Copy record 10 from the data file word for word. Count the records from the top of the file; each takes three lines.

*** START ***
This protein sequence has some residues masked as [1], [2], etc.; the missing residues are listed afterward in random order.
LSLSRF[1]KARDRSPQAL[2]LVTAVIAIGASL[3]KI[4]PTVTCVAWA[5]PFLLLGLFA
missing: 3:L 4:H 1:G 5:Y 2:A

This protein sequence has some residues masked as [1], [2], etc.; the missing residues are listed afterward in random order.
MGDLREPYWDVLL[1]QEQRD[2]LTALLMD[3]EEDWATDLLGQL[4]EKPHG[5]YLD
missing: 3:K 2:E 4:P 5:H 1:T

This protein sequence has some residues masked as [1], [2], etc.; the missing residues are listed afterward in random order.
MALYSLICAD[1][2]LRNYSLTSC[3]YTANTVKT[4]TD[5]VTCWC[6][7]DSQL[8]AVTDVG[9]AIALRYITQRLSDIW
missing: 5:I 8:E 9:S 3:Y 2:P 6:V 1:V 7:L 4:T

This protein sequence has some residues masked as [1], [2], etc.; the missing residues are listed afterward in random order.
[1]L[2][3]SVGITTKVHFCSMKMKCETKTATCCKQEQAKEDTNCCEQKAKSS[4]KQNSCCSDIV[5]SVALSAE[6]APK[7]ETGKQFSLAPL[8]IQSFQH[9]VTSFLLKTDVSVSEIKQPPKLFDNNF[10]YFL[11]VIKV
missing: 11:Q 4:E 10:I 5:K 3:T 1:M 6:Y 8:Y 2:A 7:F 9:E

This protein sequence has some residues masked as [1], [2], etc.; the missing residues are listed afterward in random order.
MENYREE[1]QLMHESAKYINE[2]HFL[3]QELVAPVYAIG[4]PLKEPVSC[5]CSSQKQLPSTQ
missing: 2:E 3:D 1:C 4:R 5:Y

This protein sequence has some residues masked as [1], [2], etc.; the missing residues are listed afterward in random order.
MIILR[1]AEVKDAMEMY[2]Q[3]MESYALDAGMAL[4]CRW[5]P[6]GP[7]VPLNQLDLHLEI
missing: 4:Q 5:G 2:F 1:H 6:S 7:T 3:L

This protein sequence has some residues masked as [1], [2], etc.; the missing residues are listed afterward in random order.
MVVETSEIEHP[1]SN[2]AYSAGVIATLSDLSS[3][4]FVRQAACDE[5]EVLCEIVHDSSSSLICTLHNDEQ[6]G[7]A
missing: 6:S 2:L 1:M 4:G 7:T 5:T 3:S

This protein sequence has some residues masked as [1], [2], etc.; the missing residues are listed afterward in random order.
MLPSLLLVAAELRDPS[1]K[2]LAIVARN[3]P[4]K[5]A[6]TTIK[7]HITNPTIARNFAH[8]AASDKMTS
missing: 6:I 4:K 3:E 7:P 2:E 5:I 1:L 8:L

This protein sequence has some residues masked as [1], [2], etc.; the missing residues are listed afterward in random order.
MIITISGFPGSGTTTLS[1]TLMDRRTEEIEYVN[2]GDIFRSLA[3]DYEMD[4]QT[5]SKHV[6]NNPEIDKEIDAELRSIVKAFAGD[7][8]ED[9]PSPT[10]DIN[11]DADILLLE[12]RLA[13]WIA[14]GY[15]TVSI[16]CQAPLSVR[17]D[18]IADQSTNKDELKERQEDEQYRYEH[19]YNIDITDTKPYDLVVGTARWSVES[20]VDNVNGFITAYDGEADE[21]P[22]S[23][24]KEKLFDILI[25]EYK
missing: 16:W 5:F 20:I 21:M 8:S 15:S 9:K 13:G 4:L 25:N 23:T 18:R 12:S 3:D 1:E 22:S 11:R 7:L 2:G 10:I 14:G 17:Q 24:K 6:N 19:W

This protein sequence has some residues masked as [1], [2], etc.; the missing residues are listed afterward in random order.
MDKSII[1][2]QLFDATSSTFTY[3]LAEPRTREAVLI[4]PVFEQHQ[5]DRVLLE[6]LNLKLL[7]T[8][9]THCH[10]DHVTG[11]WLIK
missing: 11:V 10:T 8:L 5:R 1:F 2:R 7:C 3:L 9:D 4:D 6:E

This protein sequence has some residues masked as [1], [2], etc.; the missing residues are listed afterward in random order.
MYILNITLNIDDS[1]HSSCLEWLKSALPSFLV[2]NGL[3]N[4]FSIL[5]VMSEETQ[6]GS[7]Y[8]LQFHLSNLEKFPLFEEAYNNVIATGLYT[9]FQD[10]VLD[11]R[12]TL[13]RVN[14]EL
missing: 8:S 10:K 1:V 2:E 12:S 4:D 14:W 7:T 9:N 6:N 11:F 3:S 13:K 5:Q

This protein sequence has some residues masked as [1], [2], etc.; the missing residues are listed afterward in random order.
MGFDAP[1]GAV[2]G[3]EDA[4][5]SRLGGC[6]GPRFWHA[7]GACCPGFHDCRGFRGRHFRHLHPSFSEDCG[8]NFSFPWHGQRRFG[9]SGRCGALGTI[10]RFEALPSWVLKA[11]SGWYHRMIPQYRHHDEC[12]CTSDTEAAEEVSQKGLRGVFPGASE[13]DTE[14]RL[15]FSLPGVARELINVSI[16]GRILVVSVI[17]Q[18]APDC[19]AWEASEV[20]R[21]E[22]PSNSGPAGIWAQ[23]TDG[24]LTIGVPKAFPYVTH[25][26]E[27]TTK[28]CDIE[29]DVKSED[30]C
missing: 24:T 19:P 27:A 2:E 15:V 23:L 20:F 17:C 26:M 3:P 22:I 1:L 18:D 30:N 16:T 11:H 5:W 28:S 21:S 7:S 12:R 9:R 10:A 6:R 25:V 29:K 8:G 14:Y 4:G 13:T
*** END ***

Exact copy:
This protein sequence has some residues masked as [1], [2], etc.; the missing residues are listed afterward in random order.
MDKSII[1][2]QLFDATSSTFTY[3]LAEPRTREAVLI[4]PVFEQHQ[5]DRVLLE[6]LNLKLL[7]T[8][9]THCH[10]DHVTG[11]WLIK
missing: 11:V 10:T 8:L 5:R 1:F 2:R 7:C 3:L 9:D 4:D 6:E